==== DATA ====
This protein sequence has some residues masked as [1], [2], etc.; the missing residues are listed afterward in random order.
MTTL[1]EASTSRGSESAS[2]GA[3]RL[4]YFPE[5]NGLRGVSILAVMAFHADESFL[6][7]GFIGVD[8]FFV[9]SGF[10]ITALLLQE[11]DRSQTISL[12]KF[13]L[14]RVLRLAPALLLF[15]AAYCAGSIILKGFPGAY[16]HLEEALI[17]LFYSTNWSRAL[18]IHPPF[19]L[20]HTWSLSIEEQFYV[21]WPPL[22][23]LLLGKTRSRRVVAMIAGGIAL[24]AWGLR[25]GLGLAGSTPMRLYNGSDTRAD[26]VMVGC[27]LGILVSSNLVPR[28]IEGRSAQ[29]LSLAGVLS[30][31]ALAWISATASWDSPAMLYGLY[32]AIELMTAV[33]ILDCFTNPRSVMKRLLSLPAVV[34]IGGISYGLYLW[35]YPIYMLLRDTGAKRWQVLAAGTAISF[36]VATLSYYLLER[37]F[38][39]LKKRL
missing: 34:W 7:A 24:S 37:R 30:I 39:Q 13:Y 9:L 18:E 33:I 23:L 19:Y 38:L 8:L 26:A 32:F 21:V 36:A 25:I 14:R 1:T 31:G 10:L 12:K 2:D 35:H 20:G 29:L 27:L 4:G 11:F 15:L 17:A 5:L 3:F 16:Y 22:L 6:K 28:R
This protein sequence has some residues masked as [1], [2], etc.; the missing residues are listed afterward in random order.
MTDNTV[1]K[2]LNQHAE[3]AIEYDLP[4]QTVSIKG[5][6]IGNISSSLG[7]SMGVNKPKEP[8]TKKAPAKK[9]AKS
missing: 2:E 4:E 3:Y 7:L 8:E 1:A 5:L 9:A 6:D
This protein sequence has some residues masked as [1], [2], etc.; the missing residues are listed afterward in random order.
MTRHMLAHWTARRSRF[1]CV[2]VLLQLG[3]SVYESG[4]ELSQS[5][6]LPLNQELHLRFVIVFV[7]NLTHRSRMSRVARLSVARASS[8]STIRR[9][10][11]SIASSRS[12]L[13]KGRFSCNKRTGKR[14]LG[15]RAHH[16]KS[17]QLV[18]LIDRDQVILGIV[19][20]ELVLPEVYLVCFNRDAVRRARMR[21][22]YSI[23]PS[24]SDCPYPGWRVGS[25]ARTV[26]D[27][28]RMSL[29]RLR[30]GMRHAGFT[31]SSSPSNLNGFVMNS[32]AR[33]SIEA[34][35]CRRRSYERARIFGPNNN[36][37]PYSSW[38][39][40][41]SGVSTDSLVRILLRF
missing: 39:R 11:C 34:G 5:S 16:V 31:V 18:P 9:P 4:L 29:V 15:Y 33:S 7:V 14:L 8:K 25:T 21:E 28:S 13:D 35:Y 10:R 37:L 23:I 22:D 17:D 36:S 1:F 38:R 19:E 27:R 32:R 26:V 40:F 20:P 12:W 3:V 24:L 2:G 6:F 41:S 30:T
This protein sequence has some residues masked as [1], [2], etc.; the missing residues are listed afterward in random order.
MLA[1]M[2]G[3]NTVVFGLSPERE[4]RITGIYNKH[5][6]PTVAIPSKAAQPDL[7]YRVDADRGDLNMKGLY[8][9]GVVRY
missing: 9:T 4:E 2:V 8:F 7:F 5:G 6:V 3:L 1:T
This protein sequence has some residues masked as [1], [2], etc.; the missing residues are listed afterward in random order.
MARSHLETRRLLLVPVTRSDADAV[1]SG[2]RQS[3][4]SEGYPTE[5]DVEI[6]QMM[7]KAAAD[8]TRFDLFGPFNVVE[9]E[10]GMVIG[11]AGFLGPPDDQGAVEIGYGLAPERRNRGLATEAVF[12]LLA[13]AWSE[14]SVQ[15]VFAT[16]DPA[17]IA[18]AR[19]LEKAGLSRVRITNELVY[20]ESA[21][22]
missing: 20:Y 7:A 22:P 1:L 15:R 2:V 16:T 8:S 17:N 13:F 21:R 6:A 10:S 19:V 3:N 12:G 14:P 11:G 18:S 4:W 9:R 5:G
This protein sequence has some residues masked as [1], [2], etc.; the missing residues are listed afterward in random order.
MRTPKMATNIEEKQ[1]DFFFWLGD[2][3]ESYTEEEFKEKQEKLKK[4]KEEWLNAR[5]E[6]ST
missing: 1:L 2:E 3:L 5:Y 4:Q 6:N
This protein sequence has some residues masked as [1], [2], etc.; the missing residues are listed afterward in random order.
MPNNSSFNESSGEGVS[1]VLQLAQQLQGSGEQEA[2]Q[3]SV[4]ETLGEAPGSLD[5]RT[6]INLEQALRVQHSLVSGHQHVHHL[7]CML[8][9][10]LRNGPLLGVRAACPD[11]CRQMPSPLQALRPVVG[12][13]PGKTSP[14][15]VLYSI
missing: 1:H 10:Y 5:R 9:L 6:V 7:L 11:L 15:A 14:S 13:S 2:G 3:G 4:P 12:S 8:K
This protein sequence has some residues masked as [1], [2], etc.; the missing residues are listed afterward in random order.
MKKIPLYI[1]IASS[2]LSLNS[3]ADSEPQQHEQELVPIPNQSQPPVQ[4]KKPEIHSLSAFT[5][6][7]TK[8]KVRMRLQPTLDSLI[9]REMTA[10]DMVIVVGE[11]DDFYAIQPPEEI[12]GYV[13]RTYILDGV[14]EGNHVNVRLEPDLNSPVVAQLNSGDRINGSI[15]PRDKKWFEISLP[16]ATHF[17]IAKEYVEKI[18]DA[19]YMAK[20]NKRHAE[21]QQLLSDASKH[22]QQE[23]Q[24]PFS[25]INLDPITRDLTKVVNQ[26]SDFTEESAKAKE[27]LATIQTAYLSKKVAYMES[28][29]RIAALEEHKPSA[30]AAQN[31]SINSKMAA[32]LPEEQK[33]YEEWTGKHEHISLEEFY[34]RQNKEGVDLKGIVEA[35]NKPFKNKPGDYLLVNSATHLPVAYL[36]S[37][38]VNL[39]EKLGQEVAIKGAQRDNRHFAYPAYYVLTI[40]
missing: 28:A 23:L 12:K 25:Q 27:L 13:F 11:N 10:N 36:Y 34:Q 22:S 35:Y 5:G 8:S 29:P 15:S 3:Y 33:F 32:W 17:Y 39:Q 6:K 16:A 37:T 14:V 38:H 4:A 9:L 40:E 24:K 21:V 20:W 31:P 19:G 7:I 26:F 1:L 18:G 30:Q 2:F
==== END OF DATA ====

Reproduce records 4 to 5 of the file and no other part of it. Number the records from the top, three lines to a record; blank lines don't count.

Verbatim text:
This protein sequence has some residues masked as [1], [2], etc.; the missing residues are listed afterward in random order.
MLA[1]M[2]G[3]NTVVFGLSPERE[4]RITGIYNKH[5][6]PTVAIPSKAAQPDL[7]YRVDADRGDLNMKGLY[8][9]GVVRY
missing: 9:T 4:E 2:V 8:F 7:F 5:G 6:V 3:L 1:T
This protein sequence has some residues masked as [1], [2], etc.; the missing residues are listed afterward in random order.
MARSHLETRRLLLVPVTRSDADAV[1]SG[2]RQS[3][4]SEGYPTE[5]DVEI[6]QMM[7]KAAAD[8]TRFDLFGPFNVVE[9]E[10]GMVIG[11]AGFLGPPDDQGAVEIGYGLAPERRNRGLATEAVF[12]LLA[13]AWSE[14]SVQ[15]VFAT[16]DPA[17]IA[18]AR[19]LEKAGLSRVRITNELVY[20]ESA[21][22]
missing: 20:Y 7:A 22:P 1:L 15:R 2:V 16:T 8:S 17:N 13:F 21:R 6:A 10:S 19:V 3:N 12:G 14:P 11:G 18:S 4:W 9:R 5:G